DIY Macrame Bucket Bag

After spotting this bag in a street style photo, I was immediately became obsessed with it. A bucket bag constructed of cane and macrame? It was a trifecta of some of the year's most ubiquitous, and at times, overplayed, trends and yet, it was so oddly unique and weird. I loved it and needed it. An unsuccessful online search for the designer (which I later discovered was a brand called MMM by Joel), I decided to do what I do best: do it myself. With only some macramé cording and cane webbing, I was actually surprised how straight forward the construction of the bag was. Yes, it's somewhat tedious but I had so much fun making it - and even got some of you involved, on social media, in helping me pick what handles to use.

You'll Need:

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These nifty pre-made leather bag bottoms are amazing. The holes, however, were too small for my 5mm macrame cord. So I just used a leather punch to make the holes just a tad bigger.

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Cut off about 4-5 yards of cord. Wrap one end of the cord tightly with a piece of packing tape. I like using packing tape because it's nice and stiff and withstands wear. Tie a double knot at the other end and thread the cord through the top of the bottom of the bag.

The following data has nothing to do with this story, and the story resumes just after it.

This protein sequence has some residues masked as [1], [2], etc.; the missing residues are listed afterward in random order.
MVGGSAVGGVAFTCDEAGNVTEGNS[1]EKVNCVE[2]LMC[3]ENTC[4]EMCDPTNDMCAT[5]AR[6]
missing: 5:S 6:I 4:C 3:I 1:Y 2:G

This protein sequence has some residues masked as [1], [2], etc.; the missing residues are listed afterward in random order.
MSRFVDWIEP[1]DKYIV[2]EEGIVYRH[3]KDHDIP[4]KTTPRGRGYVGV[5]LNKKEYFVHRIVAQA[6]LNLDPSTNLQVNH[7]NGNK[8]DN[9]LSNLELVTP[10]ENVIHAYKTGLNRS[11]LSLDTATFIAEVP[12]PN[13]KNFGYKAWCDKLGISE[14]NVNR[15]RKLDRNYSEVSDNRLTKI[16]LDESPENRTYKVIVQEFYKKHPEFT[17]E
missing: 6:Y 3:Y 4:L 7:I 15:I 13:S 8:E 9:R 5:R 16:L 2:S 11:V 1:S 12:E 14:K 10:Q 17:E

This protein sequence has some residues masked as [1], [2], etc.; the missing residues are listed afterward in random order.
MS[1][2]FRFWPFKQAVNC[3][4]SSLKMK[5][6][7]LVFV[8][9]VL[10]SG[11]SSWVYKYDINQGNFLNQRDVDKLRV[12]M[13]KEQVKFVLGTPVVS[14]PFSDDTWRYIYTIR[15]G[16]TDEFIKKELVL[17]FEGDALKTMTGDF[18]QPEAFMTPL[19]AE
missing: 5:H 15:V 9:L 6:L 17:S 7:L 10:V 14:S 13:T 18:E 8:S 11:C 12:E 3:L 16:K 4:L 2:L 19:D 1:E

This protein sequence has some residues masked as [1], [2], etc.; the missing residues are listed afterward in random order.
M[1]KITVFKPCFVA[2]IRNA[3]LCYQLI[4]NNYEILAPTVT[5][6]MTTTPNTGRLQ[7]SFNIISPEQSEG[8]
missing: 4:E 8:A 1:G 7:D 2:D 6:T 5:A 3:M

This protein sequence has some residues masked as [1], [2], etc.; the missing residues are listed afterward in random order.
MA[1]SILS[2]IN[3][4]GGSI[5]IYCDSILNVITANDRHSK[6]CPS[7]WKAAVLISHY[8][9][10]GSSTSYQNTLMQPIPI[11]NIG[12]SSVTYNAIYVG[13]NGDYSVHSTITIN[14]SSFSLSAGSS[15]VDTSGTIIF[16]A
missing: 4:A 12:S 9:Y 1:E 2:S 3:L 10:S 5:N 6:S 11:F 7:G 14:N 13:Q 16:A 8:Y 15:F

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Make sure the cane webbing wraps around the base of the bag. Thread the cord through the first closed hole and then back down the 2nd hole. Pull tight.

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Continue wrapping, bringing the cord out from the bottom and through the next hole in the webbing and then through the next hole in the bag base.

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Once you've reached the end (i.e. you can't thread through another closed webbing hole), you'll go back around in the opposite direction. First, be sure to tighten the cording by pulling in any extra slack. Then insert the end of the cord into the next opening, making a criss cross pattern. This is also why I made the holes bigger in the beginning - your cord will need to be able to go through the same hole twice.

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Continue criss crossing the cord. Once you've reached the beginning, leave the cord loose. You'll finish it at the very end.

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This is the moment where you'll want to trim the height of your bucket. Cut 2 yards of cord, wrap the ends with tape and thread it through the holes centered beneath the seam of the webbing. Bring it back up and criss cross it, closing up the seam.

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Work your way up the bag, continuing to criss cross the cord. If the bucket is looking a little lopsided, you can take an iron and steam the webbing. Mold it with your hands and it'll easily take out any creases and take a more even shape.

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Count the amount of holes in the webbing around the diameter of the bucket. Divide that number in half and that's how many cords you'll need to create the macrame top. I had 44 holes so cut 22 cords. Divide that in half again and now I have 11 cords per handle. You might notice that the type of handle changed from the beginning of the project to now. I couldn't make up my mind!! But it goes without saying that the steps are all the same nonetheless.